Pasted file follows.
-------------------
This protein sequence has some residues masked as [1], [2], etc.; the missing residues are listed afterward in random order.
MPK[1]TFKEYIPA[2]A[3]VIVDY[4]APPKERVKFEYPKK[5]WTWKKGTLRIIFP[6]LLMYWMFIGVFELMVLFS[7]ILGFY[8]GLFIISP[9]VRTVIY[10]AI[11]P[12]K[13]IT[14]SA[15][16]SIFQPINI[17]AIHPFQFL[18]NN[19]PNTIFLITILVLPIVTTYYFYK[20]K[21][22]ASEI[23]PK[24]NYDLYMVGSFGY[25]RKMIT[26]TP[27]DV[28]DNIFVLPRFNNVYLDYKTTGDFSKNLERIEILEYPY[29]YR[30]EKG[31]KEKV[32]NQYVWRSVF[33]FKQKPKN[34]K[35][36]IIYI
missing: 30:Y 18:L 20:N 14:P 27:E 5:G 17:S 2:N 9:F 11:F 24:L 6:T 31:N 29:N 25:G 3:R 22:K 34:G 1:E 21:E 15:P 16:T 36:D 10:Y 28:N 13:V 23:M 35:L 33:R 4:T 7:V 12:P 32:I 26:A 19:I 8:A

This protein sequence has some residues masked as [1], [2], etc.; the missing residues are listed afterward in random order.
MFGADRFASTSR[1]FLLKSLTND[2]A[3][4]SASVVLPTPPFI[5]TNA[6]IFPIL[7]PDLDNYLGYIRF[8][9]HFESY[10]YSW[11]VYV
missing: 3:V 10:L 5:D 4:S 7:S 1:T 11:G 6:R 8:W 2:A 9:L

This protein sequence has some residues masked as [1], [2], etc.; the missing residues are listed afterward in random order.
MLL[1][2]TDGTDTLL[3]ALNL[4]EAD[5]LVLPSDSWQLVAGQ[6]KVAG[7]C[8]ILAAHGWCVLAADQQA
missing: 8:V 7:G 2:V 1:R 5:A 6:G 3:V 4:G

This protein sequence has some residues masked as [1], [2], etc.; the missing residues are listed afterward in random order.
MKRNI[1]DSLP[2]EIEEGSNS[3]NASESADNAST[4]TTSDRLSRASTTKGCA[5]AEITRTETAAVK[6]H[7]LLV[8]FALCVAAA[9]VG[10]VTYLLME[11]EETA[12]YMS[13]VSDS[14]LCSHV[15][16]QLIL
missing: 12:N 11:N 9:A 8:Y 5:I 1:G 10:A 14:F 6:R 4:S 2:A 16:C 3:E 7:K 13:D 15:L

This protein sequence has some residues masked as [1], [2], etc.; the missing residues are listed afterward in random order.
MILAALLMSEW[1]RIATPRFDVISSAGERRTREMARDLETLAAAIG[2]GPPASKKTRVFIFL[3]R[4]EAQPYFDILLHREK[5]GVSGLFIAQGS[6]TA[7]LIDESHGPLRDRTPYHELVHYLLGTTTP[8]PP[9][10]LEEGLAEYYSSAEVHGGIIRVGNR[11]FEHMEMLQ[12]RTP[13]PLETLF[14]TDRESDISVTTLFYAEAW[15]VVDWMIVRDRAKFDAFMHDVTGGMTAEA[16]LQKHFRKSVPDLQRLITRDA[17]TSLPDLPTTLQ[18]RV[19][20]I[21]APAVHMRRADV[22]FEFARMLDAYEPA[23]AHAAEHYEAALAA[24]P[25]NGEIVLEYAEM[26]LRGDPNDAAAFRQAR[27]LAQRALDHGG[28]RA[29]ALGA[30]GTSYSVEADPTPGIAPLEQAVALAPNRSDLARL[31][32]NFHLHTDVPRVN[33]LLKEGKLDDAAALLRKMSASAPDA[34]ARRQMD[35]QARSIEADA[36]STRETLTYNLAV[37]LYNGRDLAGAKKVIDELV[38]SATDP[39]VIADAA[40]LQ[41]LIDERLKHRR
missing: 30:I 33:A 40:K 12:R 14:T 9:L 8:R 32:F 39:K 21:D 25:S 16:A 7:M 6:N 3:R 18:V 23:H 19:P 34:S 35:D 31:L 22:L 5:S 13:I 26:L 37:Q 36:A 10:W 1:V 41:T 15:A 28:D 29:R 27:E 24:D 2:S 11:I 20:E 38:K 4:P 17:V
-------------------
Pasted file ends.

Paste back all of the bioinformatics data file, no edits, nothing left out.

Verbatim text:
This protein sequence has some residues masked as [1], [2], etc.; the missing residues are listed afterward in random order.
MPK[1]TFKEYIPA[2]A[3]VIVDY[4]APPKERVKFEYPKK[5]WTWKKGTLRIIFP[6]LLMYWMFIGVFELMVLFS[7]ILGFY[8]GLFIISP[9]VRTVIY[10]AI[11]P[12]K[13]IT[14]SA[15][16]SIFQPINI[17]AIHPFQFL[18]NN[19]PNTIFLITILVLPIVTTYYFYK[20]K[21][22]ASEI[23]PK[24]NYDLYMVGSFGY[25]RKMIT[26]TP[27]DV[28]DNIFVLPRFNNVYLDYKTTGDFSKNLERIEILEYPY[29]YR[30]EKG[31]KEKV[32]NQYVWRSVF[33]FKQKPKN[34]K[35][36]IIYI
missing: 30:Y 18:L 20:N 14:P 27:E 5:G 17:S 2:N 9:F 11:F 24:L 6:T 31:N 29:N 25:G 3:R 22:K 34:G 1:E 21:E 15:P 16:T 36:D 10:Y 28:N 13:V 23:M 35:L 33:R 4:T 7:V 12:P 32:I 26:A 19:I 8:A

This protein sequence has some residues masked as [1], [2], etc.; the missing residues are listed afterward in random order.
MFGADRFASTSR[1]FLLKSLTND[2]A[3][4]SASVVLPTPPFI[5]TNA[6]IFPIL[7]PDLDNYLGYIRF[8][9]HFESY[10]YSW[11]VYV
missing: 3:V 10:L 5:D 4:S 7:S 1:T 11:G 6:R 8:W 2:A 9:L

This protein sequence has some residues masked as [1], [2], etc.; the missing residues are listed afterward in random order.
MLL[1][2]TDGTDTLL[3]ALNL[4]EAD[5]LVLPSDSWQLVAGQ[6]KVAG[7]C[8]ILAAHGWCVLAADQQA
missing: 8:V 7:G 2:V 1:R 5:A 6:G 3:V 4:G

This protein sequence has some residues masked as [1], [2], etc.; the missing residues are listed afterward in random order.
MKRNI[1]DSLP[2]EIEEGSNS[3]NASESADNAST[4]TTSDRLSRASTTKGCA[5]AEITRTETAAVK[6]H[7]LLV[8]FALCVAAA[9]VG[10]VTYLLME[11]EETA[12]YMS[13]VSDS[14]LCSHV[15][16]QLIL
missing: 12:N 11:N 9:A 8:Y 5:I 1:G 10:A 14:F 6:R 4:S 2:A 16:C 3:E 7:K 13:D 15:L

This protein sequence has some residues masked as [1], [2], etc.; the missing residues are listed afterward in random order.
MILAALLMSEW[1]RIATPRFDVISSAGERRTREMARDLETLAAAIG[2]GPPASKKTRVFIFL[3]R[4]EAQPYFDILLHREK[5]GVSGLFIAQGS[6]TA[7]LIDESHGPLRDRTPYHELVHYLLGTTTP[8]PP[9][10]LEEGLAEYYSSAEVHGGIIRVGNR[11]FEHMEMLQ[12]RTP[13]PLETLF[14]TDRESDISVTTLFYAEAW[15]VVDWMIVRDRAKFDAFMHDVTGGMTAEA[16]LQKHFRKSVPDLQRLITRDA[17]TSLPDLPTTLQ[18]RV[19][20]I[21]APAVHMRRADV[22]FEFARMLDAYEPA[23]AHAAEHYEAALAA[24]P[25]NGEIVLEYAEM[26]LRGDPNDAAAFRQAR[27]LAQRALDHGG[28]RA[29]ALGA[30]GTSYSVEADPTPGIAPLEQAVALAPNRSDLARL[31][32]NFHLHTDVPRVN[33]LLKEGKLDDAAALLRKMSASAPDA[34]ARRQMD[35]QARSIEADA[36]STRETLTYNLAV[37]LYNGRDLAGAKKVIDELV[38]SATDP[39]VIADAA[40]LQ[41]LIDERLKHRR
missing: 30:I 33:A 40:K 12:R 14:T 9:L 8:R 32:F 39:K 21:D 25:S 16:A 7:M 6:N 3:R 18:V 23:H 19:P 34:S 35:D 31:L 22:L 5:S 13:I 26:L 37:Q 36:A 10:W 1:V 41:T 15:A 28:D 29:R 27:E 24:D 2:S 11:I 20:E 38:K 4:P 17:V